Speaking of small businesses, a popular libertarian used the saintly as the main angle of his argument against the Amazon deal. Paraphrasing the scholar, “Does anyone think the person hoping to open a hair salon is getting any attention from the local government?” Well no, and for good reason. Just as private sector shopping mall owners focus most of their attention on the biggest anchor tenants, so logically do politicians most likely ignore the economically inconsequential, all the while coddling what's substantial. As Brookes long ago made plain, “We are all blessed by the genius of the relatively few.” Hair salons don’t drive economic progress, but their success is certainly an effect of them clustering around the businesses that do. Regardless of tax regimes, the small will always rather logically receive the least amount of attention. The free thinker is essentially shouting at nature. 

What’s unnatural is the accepted wisdom among free thinkers that big and small should be equal before the tax code. Such a statement is code for the economy and freedom sapping notion that the big and rich owe a great deal more just because they’re big and rich. That this belief has taken hold among the freest of free thinkers is seemingly a much truer example of “all that’s wrong with the way the U.S. economy operates nowadays” than corporations protecting their shareholders from the tax man, and in the process limiting the injurious growth of government itself.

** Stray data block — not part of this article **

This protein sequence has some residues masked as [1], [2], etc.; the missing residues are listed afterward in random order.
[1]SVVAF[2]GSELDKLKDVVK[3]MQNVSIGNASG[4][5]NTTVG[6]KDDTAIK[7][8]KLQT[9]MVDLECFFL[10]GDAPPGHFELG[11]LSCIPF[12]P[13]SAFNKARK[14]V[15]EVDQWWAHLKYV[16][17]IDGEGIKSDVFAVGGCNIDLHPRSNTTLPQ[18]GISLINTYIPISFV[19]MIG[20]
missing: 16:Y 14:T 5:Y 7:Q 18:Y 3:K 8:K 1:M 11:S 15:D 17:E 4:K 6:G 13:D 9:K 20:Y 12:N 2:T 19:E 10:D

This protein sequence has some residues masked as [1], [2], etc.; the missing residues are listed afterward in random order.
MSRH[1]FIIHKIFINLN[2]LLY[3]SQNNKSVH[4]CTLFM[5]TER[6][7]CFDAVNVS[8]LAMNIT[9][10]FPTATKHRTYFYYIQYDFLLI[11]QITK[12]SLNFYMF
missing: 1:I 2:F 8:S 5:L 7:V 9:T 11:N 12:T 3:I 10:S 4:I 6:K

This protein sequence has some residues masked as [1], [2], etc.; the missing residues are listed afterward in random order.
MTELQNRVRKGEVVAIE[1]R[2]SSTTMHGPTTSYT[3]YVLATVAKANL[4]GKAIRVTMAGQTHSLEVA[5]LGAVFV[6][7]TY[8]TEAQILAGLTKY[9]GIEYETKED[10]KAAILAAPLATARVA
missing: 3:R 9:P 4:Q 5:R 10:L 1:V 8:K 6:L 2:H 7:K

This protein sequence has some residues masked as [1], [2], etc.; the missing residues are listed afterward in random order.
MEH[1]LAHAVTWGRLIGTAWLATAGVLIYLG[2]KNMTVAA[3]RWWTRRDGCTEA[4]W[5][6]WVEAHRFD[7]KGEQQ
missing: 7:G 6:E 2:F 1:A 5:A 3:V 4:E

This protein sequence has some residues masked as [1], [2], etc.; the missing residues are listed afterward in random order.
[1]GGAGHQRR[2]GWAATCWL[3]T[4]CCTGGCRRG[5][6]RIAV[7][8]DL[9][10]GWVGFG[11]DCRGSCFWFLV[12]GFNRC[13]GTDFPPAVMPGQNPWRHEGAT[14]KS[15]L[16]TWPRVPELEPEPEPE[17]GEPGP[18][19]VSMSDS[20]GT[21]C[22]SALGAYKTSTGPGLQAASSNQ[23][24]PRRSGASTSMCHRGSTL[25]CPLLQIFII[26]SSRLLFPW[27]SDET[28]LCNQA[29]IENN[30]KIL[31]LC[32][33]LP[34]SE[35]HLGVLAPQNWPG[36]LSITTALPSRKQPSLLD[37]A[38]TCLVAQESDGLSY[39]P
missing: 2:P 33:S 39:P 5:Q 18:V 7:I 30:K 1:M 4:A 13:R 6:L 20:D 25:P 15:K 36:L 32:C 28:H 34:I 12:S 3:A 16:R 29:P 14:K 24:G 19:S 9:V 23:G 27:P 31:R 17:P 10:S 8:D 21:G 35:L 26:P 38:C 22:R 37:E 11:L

Libertarians have long made an articulate case that the U.S. should be tariff free, and should be so regardless of what other countries do. As the free thinkers have regularly put it about tariffs, let’s not injure ourselves just because others are injuring themselves. Let’s remain open to the world’s plenty regardless. We’ll be better off and more free. So very true. 

What's true about tariffs is also true about individual and corporate taxation. Taxes harm us all no matter the direct victim, and they do because their collection pays for ever more government. With Amazon, libertarians find themselves calling for higher taxes on the prosperous solely because the small and not-so-prosperous are overtaxed. Let's tax trillion dollar businesses enormous amounts so that the beauty-shop owner doesn't feel unequal. They sound like the Trump protectionists whom they've so expertly mocked. 

John Tamny is a speechwriter and writer of opinion pieces for clients, he's editor of RealClearMarkets, Director of the Center for Economic Freedom at FreedomWorks, and a senior economic adviser to Toreador Research and Trading (www.trtadvisors.com). His new book is The End of Work, about the exciting explosion of remunerative jobs that don't feel at all like work.  He's also the author of Who Needs the Fed? and Popular Economics. He can be reached at jtamny@realclearmarkets.com.